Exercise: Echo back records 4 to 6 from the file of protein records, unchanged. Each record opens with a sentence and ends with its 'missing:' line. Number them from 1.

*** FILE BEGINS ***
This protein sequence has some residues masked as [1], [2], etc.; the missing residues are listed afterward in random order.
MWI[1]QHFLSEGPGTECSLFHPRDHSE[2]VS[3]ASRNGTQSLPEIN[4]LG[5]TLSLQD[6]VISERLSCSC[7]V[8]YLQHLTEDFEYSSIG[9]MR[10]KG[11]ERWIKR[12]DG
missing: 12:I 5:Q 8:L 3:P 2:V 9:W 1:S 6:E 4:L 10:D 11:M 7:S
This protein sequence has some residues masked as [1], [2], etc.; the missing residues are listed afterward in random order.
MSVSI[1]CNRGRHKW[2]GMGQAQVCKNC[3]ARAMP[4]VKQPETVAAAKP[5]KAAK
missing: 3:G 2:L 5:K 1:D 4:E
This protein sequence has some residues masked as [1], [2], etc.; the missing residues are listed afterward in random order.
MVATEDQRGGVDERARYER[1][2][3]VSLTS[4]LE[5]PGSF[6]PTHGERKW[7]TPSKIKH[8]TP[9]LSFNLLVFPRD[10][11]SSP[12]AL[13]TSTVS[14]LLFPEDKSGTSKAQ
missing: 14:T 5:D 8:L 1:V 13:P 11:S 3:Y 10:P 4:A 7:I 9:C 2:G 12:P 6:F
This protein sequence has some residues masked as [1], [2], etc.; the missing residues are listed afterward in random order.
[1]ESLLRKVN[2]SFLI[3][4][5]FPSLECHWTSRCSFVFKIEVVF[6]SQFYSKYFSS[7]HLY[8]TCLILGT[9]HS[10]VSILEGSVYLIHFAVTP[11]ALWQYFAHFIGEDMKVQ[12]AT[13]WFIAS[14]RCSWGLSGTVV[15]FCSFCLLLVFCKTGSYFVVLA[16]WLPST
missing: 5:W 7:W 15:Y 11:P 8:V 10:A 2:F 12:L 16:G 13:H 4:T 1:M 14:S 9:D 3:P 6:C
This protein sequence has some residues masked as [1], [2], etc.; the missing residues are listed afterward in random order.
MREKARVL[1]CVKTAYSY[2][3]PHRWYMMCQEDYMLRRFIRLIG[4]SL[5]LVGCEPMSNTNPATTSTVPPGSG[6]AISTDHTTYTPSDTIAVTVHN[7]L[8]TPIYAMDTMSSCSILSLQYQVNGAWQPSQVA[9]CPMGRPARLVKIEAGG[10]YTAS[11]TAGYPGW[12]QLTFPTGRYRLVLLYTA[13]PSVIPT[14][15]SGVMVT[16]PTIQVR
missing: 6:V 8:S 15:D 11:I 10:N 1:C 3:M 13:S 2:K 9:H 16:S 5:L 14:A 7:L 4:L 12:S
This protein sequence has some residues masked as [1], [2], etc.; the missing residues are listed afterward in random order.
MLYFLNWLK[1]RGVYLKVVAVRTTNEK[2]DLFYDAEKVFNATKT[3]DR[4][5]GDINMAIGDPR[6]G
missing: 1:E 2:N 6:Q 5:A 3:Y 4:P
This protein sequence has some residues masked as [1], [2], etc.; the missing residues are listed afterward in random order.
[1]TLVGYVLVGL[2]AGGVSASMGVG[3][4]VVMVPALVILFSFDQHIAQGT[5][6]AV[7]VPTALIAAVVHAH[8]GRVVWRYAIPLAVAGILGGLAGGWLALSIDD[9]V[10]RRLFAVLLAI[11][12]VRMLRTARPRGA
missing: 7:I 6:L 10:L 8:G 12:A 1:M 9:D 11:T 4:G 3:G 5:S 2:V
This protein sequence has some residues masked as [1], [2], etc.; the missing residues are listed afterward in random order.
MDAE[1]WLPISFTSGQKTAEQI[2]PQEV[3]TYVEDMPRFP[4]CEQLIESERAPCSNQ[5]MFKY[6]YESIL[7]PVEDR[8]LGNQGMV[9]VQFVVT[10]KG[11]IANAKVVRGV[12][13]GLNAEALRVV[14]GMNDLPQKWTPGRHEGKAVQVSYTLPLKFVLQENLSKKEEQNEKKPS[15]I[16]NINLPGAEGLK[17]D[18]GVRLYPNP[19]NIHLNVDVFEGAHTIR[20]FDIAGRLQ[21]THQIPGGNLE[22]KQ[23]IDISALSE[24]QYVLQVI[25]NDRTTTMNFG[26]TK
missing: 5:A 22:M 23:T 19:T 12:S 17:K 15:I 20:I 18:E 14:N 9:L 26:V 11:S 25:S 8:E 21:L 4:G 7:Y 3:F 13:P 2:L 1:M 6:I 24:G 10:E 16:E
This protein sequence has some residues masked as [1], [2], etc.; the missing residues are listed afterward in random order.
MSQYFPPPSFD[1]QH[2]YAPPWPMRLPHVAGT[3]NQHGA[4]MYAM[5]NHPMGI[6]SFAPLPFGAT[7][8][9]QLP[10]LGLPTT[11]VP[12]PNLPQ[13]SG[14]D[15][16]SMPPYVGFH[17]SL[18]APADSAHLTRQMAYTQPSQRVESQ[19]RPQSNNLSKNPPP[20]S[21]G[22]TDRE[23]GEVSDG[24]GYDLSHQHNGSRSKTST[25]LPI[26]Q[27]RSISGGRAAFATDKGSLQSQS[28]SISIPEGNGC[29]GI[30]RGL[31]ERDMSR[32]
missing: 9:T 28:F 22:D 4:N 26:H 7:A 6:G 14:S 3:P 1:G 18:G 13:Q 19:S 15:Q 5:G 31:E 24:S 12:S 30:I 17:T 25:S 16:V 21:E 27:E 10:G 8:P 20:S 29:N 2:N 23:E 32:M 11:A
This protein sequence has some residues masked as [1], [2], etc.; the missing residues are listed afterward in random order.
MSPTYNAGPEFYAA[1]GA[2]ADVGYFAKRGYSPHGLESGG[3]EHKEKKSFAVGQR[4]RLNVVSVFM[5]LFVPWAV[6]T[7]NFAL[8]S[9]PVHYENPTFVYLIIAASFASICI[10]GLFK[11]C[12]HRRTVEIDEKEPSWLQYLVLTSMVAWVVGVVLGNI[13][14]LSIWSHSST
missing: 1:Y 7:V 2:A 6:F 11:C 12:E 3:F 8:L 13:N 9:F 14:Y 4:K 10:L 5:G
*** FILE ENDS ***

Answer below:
This protein sequence has some residues masked as [1], [2], etc.; the missing residues are listed afterward in random order.
[1]ESLLRKVN[2]SFLI[3][4][5]FPSLECHWTSRCSFVFKIEVVF[6]SQFYSKYFSS[7]HLY[8]TCLILGT[9]HS[10]VSILEGSVYLIHFAVTP[11]ALWQYFAHFIGEDMKVQ[12]AT[13]WFIAS[14]RCSWGLSGTVV[15]FCSFCLLLVFCKTGSYFVVLA[16]WLPST
missing: 5:W 7:W 15:Y 11:P 8:V 10:A 2:F 12:L 16:G 13:H 4:T 1:M 14:S 9:D 3:P 6:C
This protein sequence has some residues masked as [1], [2], etc.; the missing residues are listed afterward in random order.
MREKARVL[1]CVKTAYSY[2][3]PHRWYMMCQEDYMLRRFIRLIG[4]SL[5]LVGCEPMSNTNPATTSTVPPGSG[6]AISTDHTTYTPSDTIAVTVHN[7]L[8]TPIYAMDTMSSCSILSLQYQVNGAWQPSQVA[9]CPMGRPARLVKIEAGG[10]YTAS[11]TAGYPGW[12]QLTFPTGRYRLVLLYTA[13]PSVIPT[14][15]SGVMVT[16]PTIQVR
missing: 6:V 8:S 15:D 11:I 10:N 1:C 3:M 13:S 2:K 9:H 16:S 5:L 14:A 7:L 4:L 12:S
This protein sequence has some residues masked as [1], [2], etc.; the missing residues are listed afterward in random order.
MLYFLNWLK[1]RGVYLKVVAVRTTNEK[2]DLFYDAEKVFNATKT[3]DR[4][5]GDINMAIGDPR[6]G
missing: 1:E 2:N 6:Q 5:A 3:Y 4:P